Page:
- January 22, 2016
- Posted by: IAIP
- Category:BLOG, India Investment Conference, Mumbai
Speaker: Ashvin B Chhabra, President Euclidean Capital
Moderated by: Vikas Khemani, CFA, President & CEO Edelweiss Securities
Contributed by: Kunal Sabnis, CFA, Chair Communication IAIP and Analyst VEC Investments
Ashvin divided the entire human history into three broad ages, the Agrarian age, Industrial age and the Digital age. The agrarian age lasted for 10,000 years when the dependence on agricultural as a source of livelihood was very high. Therefore countries like India and China with large fertile land and large population were most prosperous. Industrial age started in 1700s and with technological advancement catapulted Europe & USA to the forefront of global growth and trade. Digital age, which started in 1950s with the invention of the computer, has been characterised by rapid changes in technology. These rapid changes lead to market disruptions translating into continuous uncertainty. An investor today has to invest in the face of this uncertainty.
Investor behaviour plays a very important role in his investment decisions and therefore
most retail investors end up buying high and selling low. This leads to money flow from retail investors to Institutional investors who are seasoned and have a longer holding period. To overcome this challenge, Investors should follow diversification which entails spreading out investments across various asset classes and setting exposure weights and then periodically booking profits in investments which have done well and adding others in order to get back to the ideal portfolio weights. Overtime, this will ensure that an investor will buy low and sell high. Investors also suffer from cognitive delusion which means that the market might not be the same as what investors perceive it to be. When a trade happens seller and buyer agree on the price but not on future expectation. There are two major constraints, namely Technical – fundamental valuation and Social – buyer and seller psyche.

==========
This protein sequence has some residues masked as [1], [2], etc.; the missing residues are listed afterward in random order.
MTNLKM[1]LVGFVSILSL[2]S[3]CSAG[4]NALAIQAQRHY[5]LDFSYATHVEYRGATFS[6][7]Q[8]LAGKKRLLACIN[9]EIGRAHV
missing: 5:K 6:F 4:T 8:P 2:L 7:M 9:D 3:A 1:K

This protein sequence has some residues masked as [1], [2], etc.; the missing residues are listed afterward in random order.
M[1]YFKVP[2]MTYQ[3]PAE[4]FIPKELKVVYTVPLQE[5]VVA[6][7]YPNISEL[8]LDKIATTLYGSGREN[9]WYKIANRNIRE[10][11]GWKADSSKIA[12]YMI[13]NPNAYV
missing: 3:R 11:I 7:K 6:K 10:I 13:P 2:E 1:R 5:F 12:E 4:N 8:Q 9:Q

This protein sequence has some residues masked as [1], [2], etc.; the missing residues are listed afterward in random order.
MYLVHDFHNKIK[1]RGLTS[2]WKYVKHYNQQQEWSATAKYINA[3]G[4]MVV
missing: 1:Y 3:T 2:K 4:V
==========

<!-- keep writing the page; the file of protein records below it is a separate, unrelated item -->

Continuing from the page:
Prior to investing, investors have to determine the purpose of investment and then build an economic framework described by Ashvin as – Goal based Investing. Economic framework will depend on investors risk appetite, return expectation and time horizon. Investors shouldn’t assume that markets have a stable structure as they can have bubbles and crashes. Ashvin applied Maslow’s law of “Hierarchy of needs” to Goal based investing and mentioned that an investor should have three buckets of investments. First one is Safety – this portion of the portfolio should not witness erosion and an Investor should be able to fall back on in crisis times, viz. insurance, cash, gold. Second is Comfort – with this bucket, an investor should take market risk and expect market returns. And third is Aspirational – this is a high risk – high return segment which will generate wealth. Ashvin’s analysis of Berkshire Hathaway confirms the relevance of the three bucket ideology.
Concentration and Leverage are keys to make money but it is necessary to apply both with skill. Leverage is a double edged sword. It can maximise returns but if bets go awry then investor would be forced to liquidate. It could entail losing a major portion of the invested capital.
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